Series Land Rovers
Breathers in a nutshell by Alan Richer
The problem has been referred to as the "British Teakettle Effect". What happens is that the transmission and transfer case heats up and blows oil out the breather holes in the case, rather than retaining the oil. A lot of this is because the breather holes are too small, allowing pressure to build up. The other bit of it is that the breathers are holes to atmosphere with no trap for the oil internally. What an external breather does is 2 things:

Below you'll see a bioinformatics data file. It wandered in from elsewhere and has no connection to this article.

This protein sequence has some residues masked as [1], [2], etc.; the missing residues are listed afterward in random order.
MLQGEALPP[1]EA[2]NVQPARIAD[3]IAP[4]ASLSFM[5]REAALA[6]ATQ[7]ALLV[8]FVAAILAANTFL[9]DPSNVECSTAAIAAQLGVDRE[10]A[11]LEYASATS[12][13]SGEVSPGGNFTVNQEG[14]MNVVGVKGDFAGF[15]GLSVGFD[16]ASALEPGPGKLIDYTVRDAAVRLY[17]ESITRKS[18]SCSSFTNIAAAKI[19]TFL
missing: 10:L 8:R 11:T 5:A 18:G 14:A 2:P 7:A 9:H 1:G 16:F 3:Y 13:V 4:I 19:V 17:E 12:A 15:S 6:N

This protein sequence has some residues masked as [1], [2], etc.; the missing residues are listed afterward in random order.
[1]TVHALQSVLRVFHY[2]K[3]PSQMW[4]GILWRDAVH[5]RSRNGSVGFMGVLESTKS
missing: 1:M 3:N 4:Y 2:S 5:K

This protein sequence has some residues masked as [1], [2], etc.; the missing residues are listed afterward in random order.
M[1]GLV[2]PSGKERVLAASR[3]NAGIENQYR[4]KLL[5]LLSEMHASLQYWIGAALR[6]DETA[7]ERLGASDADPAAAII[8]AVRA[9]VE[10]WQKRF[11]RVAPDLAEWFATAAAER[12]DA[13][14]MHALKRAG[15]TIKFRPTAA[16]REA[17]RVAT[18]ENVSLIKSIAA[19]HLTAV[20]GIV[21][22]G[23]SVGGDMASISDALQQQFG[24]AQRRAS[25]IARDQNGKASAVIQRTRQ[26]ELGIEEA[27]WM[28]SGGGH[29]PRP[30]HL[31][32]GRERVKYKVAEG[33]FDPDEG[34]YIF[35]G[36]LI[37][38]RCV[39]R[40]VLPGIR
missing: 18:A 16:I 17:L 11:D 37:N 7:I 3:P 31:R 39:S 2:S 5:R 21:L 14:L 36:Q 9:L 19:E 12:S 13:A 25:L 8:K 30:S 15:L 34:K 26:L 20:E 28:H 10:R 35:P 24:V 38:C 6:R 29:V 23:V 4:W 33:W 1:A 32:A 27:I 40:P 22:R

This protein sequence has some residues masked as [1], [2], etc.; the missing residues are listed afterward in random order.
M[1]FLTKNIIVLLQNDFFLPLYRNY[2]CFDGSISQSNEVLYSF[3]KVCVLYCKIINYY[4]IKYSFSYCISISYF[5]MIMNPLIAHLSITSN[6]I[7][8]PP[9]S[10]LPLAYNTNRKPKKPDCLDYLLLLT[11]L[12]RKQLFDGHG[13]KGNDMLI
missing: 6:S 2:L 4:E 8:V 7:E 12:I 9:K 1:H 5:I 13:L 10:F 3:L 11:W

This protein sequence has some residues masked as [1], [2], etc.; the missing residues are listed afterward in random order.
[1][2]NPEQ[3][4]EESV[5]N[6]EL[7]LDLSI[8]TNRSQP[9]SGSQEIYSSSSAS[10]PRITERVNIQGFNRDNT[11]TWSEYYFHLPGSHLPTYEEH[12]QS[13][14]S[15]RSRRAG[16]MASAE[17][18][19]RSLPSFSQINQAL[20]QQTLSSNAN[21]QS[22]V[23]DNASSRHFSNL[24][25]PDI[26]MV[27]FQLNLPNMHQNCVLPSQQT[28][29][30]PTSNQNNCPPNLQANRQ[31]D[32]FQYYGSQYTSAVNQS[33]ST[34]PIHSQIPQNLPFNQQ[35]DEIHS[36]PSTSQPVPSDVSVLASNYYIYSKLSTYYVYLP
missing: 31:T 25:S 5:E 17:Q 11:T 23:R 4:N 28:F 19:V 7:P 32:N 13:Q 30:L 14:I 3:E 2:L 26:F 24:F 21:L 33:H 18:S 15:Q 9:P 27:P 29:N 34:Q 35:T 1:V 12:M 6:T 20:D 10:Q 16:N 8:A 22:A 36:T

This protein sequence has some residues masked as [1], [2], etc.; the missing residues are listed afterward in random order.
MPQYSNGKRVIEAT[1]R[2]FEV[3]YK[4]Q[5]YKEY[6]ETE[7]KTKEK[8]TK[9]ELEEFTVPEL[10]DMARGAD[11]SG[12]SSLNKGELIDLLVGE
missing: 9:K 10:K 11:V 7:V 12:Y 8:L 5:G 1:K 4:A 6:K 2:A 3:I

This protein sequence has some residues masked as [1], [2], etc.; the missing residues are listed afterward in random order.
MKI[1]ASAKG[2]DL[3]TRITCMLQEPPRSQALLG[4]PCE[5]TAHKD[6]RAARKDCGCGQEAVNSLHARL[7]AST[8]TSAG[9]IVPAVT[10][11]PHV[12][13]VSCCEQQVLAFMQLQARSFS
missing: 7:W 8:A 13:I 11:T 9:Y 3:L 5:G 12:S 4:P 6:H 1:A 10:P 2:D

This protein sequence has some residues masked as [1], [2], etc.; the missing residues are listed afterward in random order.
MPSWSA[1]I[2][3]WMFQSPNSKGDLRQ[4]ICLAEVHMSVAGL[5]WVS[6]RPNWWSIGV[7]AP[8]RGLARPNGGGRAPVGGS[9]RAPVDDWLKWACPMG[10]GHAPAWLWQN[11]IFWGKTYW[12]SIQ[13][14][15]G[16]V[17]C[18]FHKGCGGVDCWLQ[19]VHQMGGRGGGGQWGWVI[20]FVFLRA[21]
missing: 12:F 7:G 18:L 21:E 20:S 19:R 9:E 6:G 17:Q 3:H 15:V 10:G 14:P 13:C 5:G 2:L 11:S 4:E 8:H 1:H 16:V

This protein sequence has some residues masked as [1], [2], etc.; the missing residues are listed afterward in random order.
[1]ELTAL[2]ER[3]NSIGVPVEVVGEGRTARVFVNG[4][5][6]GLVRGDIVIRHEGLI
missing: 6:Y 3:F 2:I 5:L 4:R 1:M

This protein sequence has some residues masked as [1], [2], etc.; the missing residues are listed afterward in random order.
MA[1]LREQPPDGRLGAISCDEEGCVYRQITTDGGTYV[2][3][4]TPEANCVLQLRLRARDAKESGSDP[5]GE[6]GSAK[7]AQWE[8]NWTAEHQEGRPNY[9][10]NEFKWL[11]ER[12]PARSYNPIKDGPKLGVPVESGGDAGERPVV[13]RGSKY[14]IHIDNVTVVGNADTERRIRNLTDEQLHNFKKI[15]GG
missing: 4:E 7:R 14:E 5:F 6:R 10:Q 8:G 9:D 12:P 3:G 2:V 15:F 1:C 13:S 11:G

1. It gives the pressure a much easier route out of the transmission, so that pressure doesn't build up. This way, it's not pushing the oil through the seals or gasket surfaces, and the oil better stays where it belongs.
2. It gives escaping oil a place to go where the oil can be recovered (gravity drip will return it to the case if the breather's routed properly). This way, any oil blown up the breather will run back down rather than out and lost. I've got one breather line running to my trans, transfer case and overdrive. It keeps things in place well, except on really long hauls...but that's tolerable.
(OVLR nl, 09/98)